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Divorcing a Trust Fund Beneficiary

When considering divorce that involves a trust fund beneficiary it is important to have an understanding of how trust law works. In trust law, the person entitled to the benefit of the trust arrangement is considered the beneficiary.

To prepare when divorcing a trust fund beneficiary, keep in mind the following:

• Assets placed in a trust before marriage are usually treated as separate property.
• The trust protects the estates because once it was established; the trust then legally owns the property, nether the owner, nor the filing spouse.
• If an estate planning attorney is involved, their job will be to protect the trust beneficiary because it is their job to protect the wealth of the beneficiary
• Support and discretionary trusts can be used to protect the beneficiary and stop disbursements during a divorce
• If the trust beneficiary has no power to access or distribute the trust funds, they can be left penniless
• A family court judge may consider regular trust disbursements as income for purposes of calculating child and spousal support
• The spouse and the estate planning attorneys may be able and willing to negotiate a prenuptial, postnuptial or divorce agreement

There can be a fair amount of money involved when divorcing a trust fund beneficiary, and in many cases the trust beneficiary will spare no expense to protect their funds. In California, the family court’s authority to order the payout of unrestricted, support and spendthrift trust funds in divorce is limited. Due to the nature of the laws governing the marriage and divorcing of a trust beneficiary being so complicated, it’s important to speak with an experienced family law attorney to understand such a case.

Contact Thorsteinson Law Group to help you with your divorce. We provide complimentary consultations, and are dedicated to helping you through the divorce process.

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  • prenuptial postnuptial agreement process

Prenuptial and Postnuptial Agreement Process

Sometimes a person contemplating marriage needs a prenuptial agreement in order to protect the assets and income they are bringing into the marriage. Similarly, some people find that after they are married to one another, they wish to enter into an enforceable written contract concerning property rights and rights to future spousal support, should their marriage end. A prenuptial agreement, also known as a premarital agreement, and for many, a “prenup” is a written contract created by two people before they are married. A postnuptial agreement is created after two people are married. Regardless of the timing, the agreement basically lists all of the assets, property, debts, etc. each person owns and specifies what each person’s property rights will be after the marriage, or in case of divorce. The agreement will take into effect once the couple marries, or for postnuptial agreements, as soon as both parties sign.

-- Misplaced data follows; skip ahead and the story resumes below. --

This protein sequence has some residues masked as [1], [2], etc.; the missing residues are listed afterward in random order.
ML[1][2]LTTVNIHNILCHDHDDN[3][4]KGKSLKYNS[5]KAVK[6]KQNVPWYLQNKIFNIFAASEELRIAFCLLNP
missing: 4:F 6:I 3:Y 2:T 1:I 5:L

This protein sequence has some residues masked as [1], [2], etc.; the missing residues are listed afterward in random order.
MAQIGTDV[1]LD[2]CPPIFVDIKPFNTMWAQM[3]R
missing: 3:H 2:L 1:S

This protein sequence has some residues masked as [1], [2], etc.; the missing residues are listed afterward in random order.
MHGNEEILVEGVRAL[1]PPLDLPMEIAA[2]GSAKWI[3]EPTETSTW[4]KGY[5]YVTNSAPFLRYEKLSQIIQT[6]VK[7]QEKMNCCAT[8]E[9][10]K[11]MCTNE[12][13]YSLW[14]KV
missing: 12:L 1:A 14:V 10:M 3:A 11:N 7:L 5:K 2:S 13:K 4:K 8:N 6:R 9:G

The process of creating such an agreement with your soon to be spouse/ already spouse is not one to be taking lightly. For starters, you will need to work with your attorney to properly document and disclose all of your property and financial information. This would include a complete accounting of your assets, liabilities, and overall income. It is also essential to ensure that the agreement was properly signed, dated, and recognized within the jurisdiction of where you reside. You should examine whether you abide, or will abide by all of the obligations that were spelled out in the pre/postnuptial agreement. If the other party had accepted any benefits from you after those obligations were met, then that can be considered a permission of the agreement and it can become difficult to fight the document in a court of law in the case of divorce.

Another key recommendation is to make sure that your attorney has kept all the communication that had been exchanged during the pre/postnuptial negotiation process. This includes documenting any discussions that you might have had prior to the agreement being drawn or even later conversations between you and your fiancé/spouse during the process. This information can all be considered evidence during the court proceedings and can often be extremely valuable to supporting your agreement in the case of legal separation, or divorce.To ensure that the document will stand in a court of law, talk to a lawyer to go over the prenuptial and postnuptial process in further detail.

Contact Thorsteinson Law Group to help you. We provide complimentary consultations, and are dedicated to helping you through the divorce process.